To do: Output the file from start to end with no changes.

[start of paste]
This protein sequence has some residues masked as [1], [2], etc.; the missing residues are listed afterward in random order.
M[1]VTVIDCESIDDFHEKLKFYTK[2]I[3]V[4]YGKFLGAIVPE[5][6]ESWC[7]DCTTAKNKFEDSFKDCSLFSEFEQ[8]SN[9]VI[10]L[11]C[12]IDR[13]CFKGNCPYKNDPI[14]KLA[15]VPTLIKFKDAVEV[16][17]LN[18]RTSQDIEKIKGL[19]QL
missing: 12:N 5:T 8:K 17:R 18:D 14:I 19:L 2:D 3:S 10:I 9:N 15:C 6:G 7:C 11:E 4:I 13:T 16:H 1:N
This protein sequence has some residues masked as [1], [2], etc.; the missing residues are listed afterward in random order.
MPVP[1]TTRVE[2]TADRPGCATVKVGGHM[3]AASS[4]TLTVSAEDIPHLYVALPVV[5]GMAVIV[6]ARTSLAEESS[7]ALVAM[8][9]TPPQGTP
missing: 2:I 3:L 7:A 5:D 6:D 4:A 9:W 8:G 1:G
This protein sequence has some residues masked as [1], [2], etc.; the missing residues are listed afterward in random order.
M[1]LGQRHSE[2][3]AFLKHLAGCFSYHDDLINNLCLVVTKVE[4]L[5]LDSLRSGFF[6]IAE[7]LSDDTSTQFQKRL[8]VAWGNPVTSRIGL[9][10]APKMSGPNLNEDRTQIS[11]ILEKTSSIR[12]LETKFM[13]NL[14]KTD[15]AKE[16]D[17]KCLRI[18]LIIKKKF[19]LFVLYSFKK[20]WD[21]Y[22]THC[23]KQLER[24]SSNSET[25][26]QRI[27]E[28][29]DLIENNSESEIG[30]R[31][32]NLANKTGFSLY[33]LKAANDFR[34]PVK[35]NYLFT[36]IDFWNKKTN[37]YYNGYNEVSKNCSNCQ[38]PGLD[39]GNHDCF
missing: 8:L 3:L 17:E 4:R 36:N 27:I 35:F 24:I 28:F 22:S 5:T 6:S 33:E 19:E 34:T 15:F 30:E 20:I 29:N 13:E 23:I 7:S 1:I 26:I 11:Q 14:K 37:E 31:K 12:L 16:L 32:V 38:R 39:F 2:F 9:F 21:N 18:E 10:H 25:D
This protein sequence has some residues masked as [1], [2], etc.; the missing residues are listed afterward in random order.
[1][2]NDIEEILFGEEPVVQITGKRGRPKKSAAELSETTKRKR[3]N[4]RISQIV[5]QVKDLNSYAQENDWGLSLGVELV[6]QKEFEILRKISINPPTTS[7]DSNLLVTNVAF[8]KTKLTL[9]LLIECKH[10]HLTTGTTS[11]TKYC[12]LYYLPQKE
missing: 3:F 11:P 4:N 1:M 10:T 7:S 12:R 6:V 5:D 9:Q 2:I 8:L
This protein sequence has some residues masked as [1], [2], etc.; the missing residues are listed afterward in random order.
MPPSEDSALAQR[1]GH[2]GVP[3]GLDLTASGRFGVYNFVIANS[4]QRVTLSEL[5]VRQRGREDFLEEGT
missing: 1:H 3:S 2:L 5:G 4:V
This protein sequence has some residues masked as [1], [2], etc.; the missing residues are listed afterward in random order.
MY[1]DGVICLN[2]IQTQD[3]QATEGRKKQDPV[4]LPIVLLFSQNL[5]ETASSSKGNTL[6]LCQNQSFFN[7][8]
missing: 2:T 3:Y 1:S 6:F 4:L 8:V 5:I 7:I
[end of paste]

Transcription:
This protein sequence has some residues masked as [1], [2], etc.; the missing residues are listed afterward in random order.
M[1]VTVIDCESIDDFHEKLKFYTK[2]I[3]V[4]YGKFLGAIVPE[5][6]ESWC[7]DCTTAKNKFEDSFKDCSLFSEFEQ[8]SN[9]VI[10]L[11]C[12]IDR[13]CFKGNCPYKNDPI[14]KLA[15]VPTLIKFKDAVEV[16][17]LN[18]RTSQDIEKIKGL[19]QL
missing: 12:N 5:T 8:K 17:R 18:D 14:I 19:L 2:D 3:S 10:I 9:N 15:C 6:G 7:C 11:E 4:I 13:T 16:H 1:N
This protein sequence has some residues masked as [1], [2], etc.; the missing residues are listed afterward in random order.
MPVP[1]TTRVE[2]TADRPGCATVKVGGHM[3]AASS[4]TLTVSAEDIPHLYVALPVV[5]GMAVIV[6]ARTSLAEESS[7]ALVAM[8][9]TPPQGTP
missing: 2:I 3:L 7:A 5:D 6:D 4:A 9:W 8:G 1:G
This protein sequence has some residues masked as [1], [2], etc.; the missing residues are listed afterward in random order.
M[1]LGQRHSE[2][3]AFLKHLAGCFSYHDDLINNLCLVVTKVE[4]L[5]LDSLRSGFF[6]IAE[7]LSDDTSTQFQKRL[8]VAWGNPVTSRIGL[9][10]APKMSGPNLNEDRTQIS[11]ILEKTSSIR[12]LETKFM[13]NL[14]KTD[15]AKE[16]D[17]KCLRI[18]LIIKKKF[19]LFVLYSFKK[20]WD[21]Y[22]THC[23]KQLER[24]SSNSET[25][26]QRI[27]E[28][29]DLIENNSESEIG[30]R[31][32]NLANKTGFSLY[33]LKAANDFR[34]PVK[35]NYLFT[36]IDFWNKKTN[37]YYNGYNEVSKNCSNCQ[38]PGLD[39]GNHDCF
missing: 8:L 3:L 17:E 4:R 36:N 27:I 35:F 24:I 28:F 22:S 5:T 6:S 33:E 19:E 34:T 15:F 30:E 20:I 29:N 13:E 23:I 7:S 1:I 26:I 11:Q 14:K 37:E 31:K 12:L 16:L 32:V 38:R 39:F 2:F 9:F 21:N 18:E 10:H 25:D
This protein sequence has some residues masked as [1], [2], etc.; the missing residues are listed afterward in random order.
[1][2]NDIEEILFGEEPVVQITGKRGRPKKSAAELSETTKRKR[3]N[4]RISQIV[5]QVKDLNSYAQENDWGLSLGVELV[6]QKEFEILRKISINPPTTS[7]DSNLLVTNVAF[8]KTKLTL[9]LLIECKH[10]HLTTGTTS[11]TKYC[12]LYYLPQKE
missing: 3:F 11:P 4:N 1:M 10:T 7:S 12:R 6:V 5:D 9:Q 2:I 8:L
This protein sequence has some residues masked as [1], [2], etc.; the missing residues are listed afterward in random order.
MPPSEDSALAQR[1]GH[2]GVP[3]GLDLTASGRFGVYNFVIANS[4]QRVTLSEL[5]VRQRGREDFLEEGT
missing: 1:H 3:S 2:L 5:G 4:V
This protein sequence has some residues masked as [1], [2], etc.; the missing residues are listed afterward in random order.
MY[1]DGVICLN[2]IQTQD[3]QATEGRKKQDPV[4]LPIVLLFSQNL[5]ETASSSKGNTL[6]LCQNQSFFN[7][8]
missing: 2:T 3:Y 1:S 6:F 4:L 8:V 5:I 7:I